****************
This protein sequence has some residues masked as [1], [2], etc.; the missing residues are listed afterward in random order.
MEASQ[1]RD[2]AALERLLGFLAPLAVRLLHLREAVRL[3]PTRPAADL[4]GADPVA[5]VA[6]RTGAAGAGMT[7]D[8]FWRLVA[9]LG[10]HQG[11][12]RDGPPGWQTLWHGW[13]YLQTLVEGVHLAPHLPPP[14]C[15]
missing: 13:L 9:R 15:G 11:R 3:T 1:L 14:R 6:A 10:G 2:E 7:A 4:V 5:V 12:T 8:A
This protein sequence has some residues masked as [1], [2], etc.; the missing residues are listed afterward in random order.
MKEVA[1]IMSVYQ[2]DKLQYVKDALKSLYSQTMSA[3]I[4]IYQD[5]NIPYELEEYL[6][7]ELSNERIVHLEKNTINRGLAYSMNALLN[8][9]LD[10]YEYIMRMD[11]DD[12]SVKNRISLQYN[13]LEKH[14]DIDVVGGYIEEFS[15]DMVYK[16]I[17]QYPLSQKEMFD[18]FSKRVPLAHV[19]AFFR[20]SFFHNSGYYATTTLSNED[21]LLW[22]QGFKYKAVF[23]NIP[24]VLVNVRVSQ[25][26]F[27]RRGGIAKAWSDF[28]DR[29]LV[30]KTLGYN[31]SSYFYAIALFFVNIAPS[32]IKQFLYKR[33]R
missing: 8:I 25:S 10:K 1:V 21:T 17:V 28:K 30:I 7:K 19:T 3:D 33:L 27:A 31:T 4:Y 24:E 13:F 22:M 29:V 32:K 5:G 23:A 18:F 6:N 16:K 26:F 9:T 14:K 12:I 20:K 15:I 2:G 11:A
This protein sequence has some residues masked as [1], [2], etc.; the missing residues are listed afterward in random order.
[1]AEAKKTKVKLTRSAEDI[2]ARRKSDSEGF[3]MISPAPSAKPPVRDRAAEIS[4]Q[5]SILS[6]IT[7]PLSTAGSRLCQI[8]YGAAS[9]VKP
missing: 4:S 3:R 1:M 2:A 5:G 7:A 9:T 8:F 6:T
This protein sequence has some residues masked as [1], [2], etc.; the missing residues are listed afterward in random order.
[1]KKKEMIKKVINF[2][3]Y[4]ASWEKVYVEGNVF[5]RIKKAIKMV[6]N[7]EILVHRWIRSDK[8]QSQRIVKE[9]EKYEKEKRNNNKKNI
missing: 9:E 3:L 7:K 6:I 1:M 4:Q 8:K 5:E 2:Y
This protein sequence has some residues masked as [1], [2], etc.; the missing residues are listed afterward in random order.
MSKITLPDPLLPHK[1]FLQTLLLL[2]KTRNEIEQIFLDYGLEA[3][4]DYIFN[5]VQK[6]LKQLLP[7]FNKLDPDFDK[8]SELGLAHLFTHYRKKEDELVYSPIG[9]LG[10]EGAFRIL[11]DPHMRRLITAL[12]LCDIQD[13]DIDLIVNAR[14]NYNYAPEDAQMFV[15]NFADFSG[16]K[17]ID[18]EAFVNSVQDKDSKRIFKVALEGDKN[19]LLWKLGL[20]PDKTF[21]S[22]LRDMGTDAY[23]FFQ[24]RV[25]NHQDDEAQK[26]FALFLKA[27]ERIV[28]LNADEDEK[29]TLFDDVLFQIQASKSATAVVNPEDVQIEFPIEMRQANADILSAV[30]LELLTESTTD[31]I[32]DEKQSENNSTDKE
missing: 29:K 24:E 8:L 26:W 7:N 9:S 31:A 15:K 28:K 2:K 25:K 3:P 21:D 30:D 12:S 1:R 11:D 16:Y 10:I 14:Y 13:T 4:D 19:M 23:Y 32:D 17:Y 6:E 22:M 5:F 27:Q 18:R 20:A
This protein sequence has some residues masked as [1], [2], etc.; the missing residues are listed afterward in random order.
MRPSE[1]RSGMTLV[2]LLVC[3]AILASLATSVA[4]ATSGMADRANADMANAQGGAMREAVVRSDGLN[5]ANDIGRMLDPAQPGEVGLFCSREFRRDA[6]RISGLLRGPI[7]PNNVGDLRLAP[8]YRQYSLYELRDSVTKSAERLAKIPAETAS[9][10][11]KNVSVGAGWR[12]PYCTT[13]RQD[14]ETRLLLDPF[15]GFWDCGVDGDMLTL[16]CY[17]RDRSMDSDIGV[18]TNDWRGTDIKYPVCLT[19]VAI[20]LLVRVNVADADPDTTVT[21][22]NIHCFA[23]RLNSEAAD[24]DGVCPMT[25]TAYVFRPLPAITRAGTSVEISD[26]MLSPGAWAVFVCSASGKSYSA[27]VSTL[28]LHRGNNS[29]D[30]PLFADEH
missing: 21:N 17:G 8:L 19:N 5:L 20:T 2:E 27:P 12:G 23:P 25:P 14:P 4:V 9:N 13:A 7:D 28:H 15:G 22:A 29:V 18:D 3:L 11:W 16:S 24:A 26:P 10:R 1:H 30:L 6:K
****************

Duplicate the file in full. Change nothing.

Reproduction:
This protein sequence has some residues masked as [1], [2], etc.; the missing residues are listed afterward in random order.
MEASQ[1]RD[2]AALERLLGFLAPLAVRLLHLREAVRL[3]PTRPAADL[4]GADPVA[5]VA[6]RTGAAGAGMT[7]D[8]FWRLVA[9]LG[10]HQG[11][12]RDGPPGWQTLWHGW[13]YLQTLVEGVHLAPHLPPP[14]C[15]
missing: 13:L 9:R 15:G 11:R 3:T 1:L 14:R 6:A 10:G 2:E 7:A 4:V 5:V 12:T 8:A
This protein sequence has some residues masked as [1], [2], etc.; the missing residues are listed afterward in random order.
MKEVA[1]IMSVYQ[2]DKLQYVKDALKSLYSQTMSA[3]I[4]IYQD[5]NIPYELEEYL[6][7]ELSNERIVHLEKNTINRGLAYSMNALLN[8][9]LD[10]YEYIMRMD[11]DD[12]SVKNRISLQYN[13]LEKH[14]DIDVVGGYIEEFS[15]DMVYK[16]I[17]QYPLSQKEMFD[18]FSKRVPLAHV[19]AFFR[20]SFFHNSGYYATTTLSNED[21]LLW[22]QGFKYKAVF[23]NIP[24]VLVNVRVSQ[25][26]F[27]RRGGIAKAWSDF[28]DR[29]LV[30]KTLGYN[31]SSYFYAIALFFVNIAPS[32]IKQFLYKR[33]R
missing: 8:I 25:S 10:K 1:V 21:T 17:V 28:K 30:I 7:K 19:T 3:D 33:L 27:A 31:T 4:Y 24:E 13:F 22:M 29:V 32:K 5:G 23:A 18:F 6:N 16:K 26:F 9:T 14:K 12:I 20:K 15:I 2:G 11:A
This protein sequence has some residues masked as [1], [2], etc.; the missing residues are listed afterward in random order.
[1]AEAKKTKVKLTRSAEDI[2]ARRKSDSEGF[3]MISPAPSAKPPVRDRAAEIS[4]Q[5]SILS[6]IT[7]PLSTAGSRLCQI[8]YGAAS[9]VKP
missing: 4:S 3:R 1:M 2:A 5:G 7:A 9:T 8:F 6:T
This protein sequence has some residues masked as [1], [2], etc.; the missing residues are listed afterward in random order.
[1]KKKEMIKKVINF[2][3]Y[4]ASWEKVYVEGNVF[5]RIKKAIKMV[6]N[7]EILVHRWIRSDK[8]QSQRIVKE[9]EKYEKEKRNNNKKNI
missing: 9:E 3:L 7:K 6:I 1:M 4:Q 8:K 5:E 2:Y
This protein sequence has some residues masked as [1], [2], etc.; the missing residues are listed afterward in random order.
MSKITLPDPLLPHK[1]FLQTLLLL[2]KTRNEIEQIFLDYGLEA[3][4]DYIFN[5]VQK[6]LKQLLP[7]FNKLDPDFDK[8]SELGLAHLFTHYRKKEDELVYSPIG[9]LG[10]EGAFRIL[11]DPHMRRLITAL[12]LCDIQD[13]DIDLIVNAR[14]NYNYAPEDAQMFV[15]NFADFSG[16]K[17]ID[18]EAFVNSVQDKDSKRIFKVALEGDKN[19]LLWKLGL[20]PDKTF[21]S[22]LRDMGTDAY[23]FFQ[24]RV[25]NHQDDEAQK[26]FALFLKA[27]ERIV[28]LNADEDEK[29]TLFDDVLFQIQASKSATAVVNPEDVQIEFPIEMRQANADILSAV[30]LELLTESTTD[31]I[32]DEKQSENNSTDKE
missing: 29:K 24:E 8:L 26:W 7:N 9:S 31:A 15:K 28:K 2:K 25:K 3:P 21:D 30:D 12:S 1:R 11:D 16:Y 10:I 14:Y 13:T 4:D 19:M 23:Y 32:D 17:Y 6:E 22:M 5:F 27:Q 18:R 20:A
This protein sequence has some residues masked as [1], [2], etc.; the missing residues are listed afterward in random order.
MRPSE[1]RSGMTLV[2]LLVC[3]AILASLATSVA[4]ATSGMADRANADMANAQGGAMREAVVRSDGLN[5]ANDIGRMLDPAQPGEVGLFCSREFRRDA[6]RISGLLRGPI[7]PNNVGDLRLAP[8]YRQYSLYELRDSVTKSAERLAKIPAETAS[9][10][11]KNVSVGAGWR[12]PYCTT[13]RQD[14]ETRLLLDPF[15]GFWDCGVDGDMLTL[16]CY[17]RDRSMDSDIGV[18]TNDWRGTDIKYPVCLT[19]VAI[20]LLVRVNVADADPDTTVT[21][22]NIHCFA[23]RLNSEAAD[24]DGVCPMT[25]TAYVFRPLPAITRAGTSVEISD[26]MLSPGAWAVFVCSASGKSYSA[27]VSTL[28]LHRGNNS[29]D[30]PLFADEH
missing: 21:N 17:G 8:L 19:N 5:L 20:T 2:E 27:P 12:G 23:P 25:P 14:P 4:V 9:N 13:A 7:D 28:H 15:G 22:A 29:V 18:D 3:L 11:W 16:S 24:A 26:P 10:R 1:H 30:L 6:K